Tuesday, April 23, 2024

The Worst Thing You Could do for Someone is to Set Low Expectations

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What does a PCB designer do at Google? That was the first question that came to mind, when I connected with John Burkhert Jr. Plus, designing PCBs—the basic component on which all other components get assembled upon—is something that does not get as much limelight as it should. Hence, I pinged John, and he thankfully agreed for this discussion…

John Burkhert, Sr. PCB Designer at Google
John Burkhert, Sr. PCB Designer at Google

Q. Can you describe your current role? What are the primary results that you are expected to achieve for your organisation in this role?

A. As a senior PCB designer for the “Product Enablement” team at Google, I’m assigned primarily to the phone team and also help the VR team as they use the same Qualcomm chip-sets. We “own” our designs and schedules and are expected to do world-class work using resources inside and outside of the company to achieve the tight timelines. In short, we manage the layout process as much as do it.

Q. What are the things that excite you–about this role?

A. Enriching peoples’ lives with cool hardware. One of my most exciting projects was one of the smallest. Chromecast did not define a product sector but revolutionized the streaming dongles by allowing control from the smart phone. Well over 30 million devices have been sold. The original ones keep getting better through over-the-air updates without any effort from the owners. None of those customers know me but I get satisfaction from the fact that they are enjoying my efforts.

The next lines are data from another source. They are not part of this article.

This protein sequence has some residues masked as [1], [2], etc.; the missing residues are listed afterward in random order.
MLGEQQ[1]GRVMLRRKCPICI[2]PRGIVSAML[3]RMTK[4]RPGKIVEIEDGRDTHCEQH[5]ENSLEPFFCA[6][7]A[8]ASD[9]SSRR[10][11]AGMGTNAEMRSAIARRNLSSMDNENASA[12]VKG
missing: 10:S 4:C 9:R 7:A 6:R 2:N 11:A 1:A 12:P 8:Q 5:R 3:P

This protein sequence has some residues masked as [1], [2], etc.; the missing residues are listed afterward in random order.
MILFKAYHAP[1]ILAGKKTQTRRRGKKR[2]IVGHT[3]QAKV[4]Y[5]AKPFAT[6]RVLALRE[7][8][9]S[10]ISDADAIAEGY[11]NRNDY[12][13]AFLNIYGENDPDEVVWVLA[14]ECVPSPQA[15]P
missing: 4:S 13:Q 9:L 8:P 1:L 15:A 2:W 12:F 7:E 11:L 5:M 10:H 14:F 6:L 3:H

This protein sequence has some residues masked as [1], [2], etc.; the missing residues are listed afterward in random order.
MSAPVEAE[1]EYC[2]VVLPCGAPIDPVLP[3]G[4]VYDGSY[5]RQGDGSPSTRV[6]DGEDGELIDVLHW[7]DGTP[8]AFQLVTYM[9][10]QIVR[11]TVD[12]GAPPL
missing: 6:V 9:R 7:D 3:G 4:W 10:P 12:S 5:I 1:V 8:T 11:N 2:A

Q. PCB design is said to be both science and an art—what are your thoughts on this? While the science can be trained, how does one master the art?

A. It most certainly is a Left brain/Right brain thing. Maybe, that’s why it’s such a hard position to fill. I don’t know where I heard this story but an Art Teacher told her students something that rings true. (Similar quotes have been attributed to cartoonist Chuck Jones and animator Walt Stanchfield among others – according to Google.)

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“You have 10,000 bad paintings inside of you. Get started.” Your first painting isn’t going to be the Mona Lisa but draw what you like, learn perspective, learn shading, learn composition and so on. Refine those skills through successive iteration.

Layout is like that. Take a list of parts and arrange it into something that flows naturally. Prioritize the routing and pull order from chaos. An un-routed circuit looks daunting until you learn to break it down into digestible steps. Starting with the small boards and increasing complexity until you’ve mastered it all.

Q. What’re the top 2 or 3 challenges for you in this role?

A. The world of electronics gets smaller with each generation. The challenge is adding more and better features while increasing battery life. Another thing is to hire people who are the best at what they do; better than me so that we improve as a team.

Q. Is this the kind of role that you had dreamt of when you were in college? If not, how did the shift happen? Are you happy with it?